2. Read articles about writing that describe how to improve your writing, not increase your popularity. There’s nothing wrong with learning how to market your work, but people focus on the get-rich-quick articles and never learn the actual skills. Start with Linda Caroll’s “26 Weak Words That Water Down Your Writing and How to Fix Them.” and Dawn Bevier wrote “How to Use Sentence Variety to Enliven Your Writing,” one of my favorite how-to-write articles. Search through their work and you’ll find some great reference material to improve your craft.
  3. Ask a friend to read your work and give honest feedback. This can be difficult for both of you since your friend might worry about hurting your feelings and they may not be skilled enough as a writer to articulate what works and doesn’t work in your writing.
  4. Join a writer’s group. Most groups ask that you review and provide feedback for the work of others, so they will do the same for you. Again, this can be super scary. If you write humor stories, the SlackJaw challenge contest forces you to submit a group of headlines to their Facebook group so the members can vote on their favorites. After you have your best headline, you write a story and can ask for group members to give you feedback. I did this and found the process to be helpful, although you’re not going to get the kind of in-depth feedback you would if you go to Write-con 5.
  5. Hire a writing coach. This can be expensive, but it’s a good way to get real feedback and view your work from a different perspective. The downside is that the quality of coaches will vary greatly, so it’s hard to know which coach has the right combination of skills to help you.

#5. Write about a subject where you’re an expert, but on a site where expertise matters.

I’m not going to waste a lot of words dumping on the vacuous gruel that thousand of people slurp up on this site, but expertise is not defined by some content marketer quoting a wise man and then rambling on for ten minutes.

Wouldn’t it be great if there was a place where you could show off your expertise on a subject by answering questions? Wouldn’t it be great if all the answers to each question were on the same page? And would it be great if your popularity was solely determined by the quality of your answers?

Guess what? That place exists, and it is called Quora.com.

Another way to matter as a writer is to write something really useful, like answering someone’s question.

If you write a great answer on that site, people will notice and respond. It feels good to have your work validated, even if it is only a narrow niche.

Hopefully, some positive experiences over there will give you the confidence to come back here and keep on writing, regardless of your anonymity.

Social media popularity does not confer credibility on a writer; it’s your knowledge of the subject and ability to find new perspectives that counts.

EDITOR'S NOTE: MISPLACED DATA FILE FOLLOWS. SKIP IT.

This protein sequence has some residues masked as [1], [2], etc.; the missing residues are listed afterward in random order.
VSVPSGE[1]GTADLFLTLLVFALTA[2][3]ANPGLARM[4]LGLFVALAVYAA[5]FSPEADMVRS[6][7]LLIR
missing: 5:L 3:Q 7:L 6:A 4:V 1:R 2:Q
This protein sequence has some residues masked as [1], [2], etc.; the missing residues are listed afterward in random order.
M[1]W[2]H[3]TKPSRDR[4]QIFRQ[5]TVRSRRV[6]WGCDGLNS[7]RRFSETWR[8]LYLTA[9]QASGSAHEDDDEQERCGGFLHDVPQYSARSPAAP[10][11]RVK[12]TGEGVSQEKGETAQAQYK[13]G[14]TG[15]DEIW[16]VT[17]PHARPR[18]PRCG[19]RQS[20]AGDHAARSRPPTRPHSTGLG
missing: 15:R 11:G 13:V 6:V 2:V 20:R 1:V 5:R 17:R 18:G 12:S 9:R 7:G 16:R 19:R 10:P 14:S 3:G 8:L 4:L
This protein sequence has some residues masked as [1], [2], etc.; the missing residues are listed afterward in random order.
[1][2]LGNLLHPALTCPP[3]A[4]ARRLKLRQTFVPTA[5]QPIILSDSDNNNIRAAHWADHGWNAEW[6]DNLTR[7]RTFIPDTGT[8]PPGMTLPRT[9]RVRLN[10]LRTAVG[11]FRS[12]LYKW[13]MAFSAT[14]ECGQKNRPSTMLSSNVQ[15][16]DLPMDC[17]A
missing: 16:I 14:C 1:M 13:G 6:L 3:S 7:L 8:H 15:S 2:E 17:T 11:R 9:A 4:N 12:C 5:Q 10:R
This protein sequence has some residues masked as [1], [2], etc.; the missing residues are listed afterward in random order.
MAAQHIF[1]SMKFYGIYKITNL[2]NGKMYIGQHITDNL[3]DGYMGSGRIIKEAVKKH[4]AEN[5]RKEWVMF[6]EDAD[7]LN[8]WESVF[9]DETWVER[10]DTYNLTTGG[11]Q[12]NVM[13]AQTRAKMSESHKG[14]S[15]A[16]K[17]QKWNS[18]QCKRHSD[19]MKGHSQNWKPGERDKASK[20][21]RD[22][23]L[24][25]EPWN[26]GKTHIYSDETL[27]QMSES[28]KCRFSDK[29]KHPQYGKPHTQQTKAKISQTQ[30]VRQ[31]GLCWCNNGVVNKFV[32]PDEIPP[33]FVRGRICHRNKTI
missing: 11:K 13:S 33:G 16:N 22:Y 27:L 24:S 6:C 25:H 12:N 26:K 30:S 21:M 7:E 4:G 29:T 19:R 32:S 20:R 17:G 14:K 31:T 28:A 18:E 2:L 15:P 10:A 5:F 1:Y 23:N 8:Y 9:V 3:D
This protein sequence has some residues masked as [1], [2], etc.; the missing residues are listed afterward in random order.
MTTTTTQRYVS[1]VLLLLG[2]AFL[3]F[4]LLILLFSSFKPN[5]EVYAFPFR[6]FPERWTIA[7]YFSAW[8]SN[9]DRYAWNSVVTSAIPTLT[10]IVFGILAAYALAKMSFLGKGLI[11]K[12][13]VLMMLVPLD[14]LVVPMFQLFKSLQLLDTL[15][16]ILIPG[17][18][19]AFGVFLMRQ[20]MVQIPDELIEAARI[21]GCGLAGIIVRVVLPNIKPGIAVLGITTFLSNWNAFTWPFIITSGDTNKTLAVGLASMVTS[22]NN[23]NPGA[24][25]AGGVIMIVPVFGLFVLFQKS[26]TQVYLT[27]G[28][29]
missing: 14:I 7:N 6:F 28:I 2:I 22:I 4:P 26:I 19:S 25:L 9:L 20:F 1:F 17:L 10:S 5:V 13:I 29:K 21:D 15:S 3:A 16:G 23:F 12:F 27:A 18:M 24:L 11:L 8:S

#6. If you can combine subjects in unexpected ways and provide a fresh perspective, you will build a following.

Despite all the propaganda on Medium about the importance of “quality” content, there is absolutely no correlation between great writing and social media popularity.

I wrote in depth about the difference between telling a story like everyone else and finding unseen connections between to seemingly unrelated topics. It’s a gold mine.

The writers who can make these unexpected connections are the ones who will have readers coming back in the hope of new surprises.

For all the new writers out there, I hope these tips help you develop an effective plan to improve as a writer.

Remember:

  1. Join the community.
  2. Make sure your headline explains how the article benefits the reader.
  3. Find the right publications and submit.
  4. Improve your craft as a writer.
  5. Write about a subject where you’re an expert on a site where expertise matters.
  6. Look for unexpected connections to get your readers to come back for more.

Thanks for reading.

FOOTNOTES:

¹There’s this little annoying economic reality known as the zero-sum game, which states that each participant’s gain or loss of utility is exactly balanced by the losses or gains of the utility of other participants.

Imagine that each Medium subscriber’s five dollars go into a giant pie tin to create a money pie. If every single subscriber wrote articles and got an equal share of the revenue, each person would get back $5.

For one writer to make $11,369 in one month, 2,842.25 other subscribers would have to make zero dollars.

If we extrapolate this to a pool of $5 million, only 500 out of 1,000,000 people could make the $10,000 in any given month.

That’s a 1 in 10,000 chance. Sounds more like a lottery, doesn’t it?

For more detail on how the hype about the paywall is more like a pyramid scheme, and how Medium gamified the site to get people hooked, check out:

Written by

Ad agency creative director, writer & designer at https://guttmanshapiro.com. Former pro tennis player and peak performance coach for professional athletes.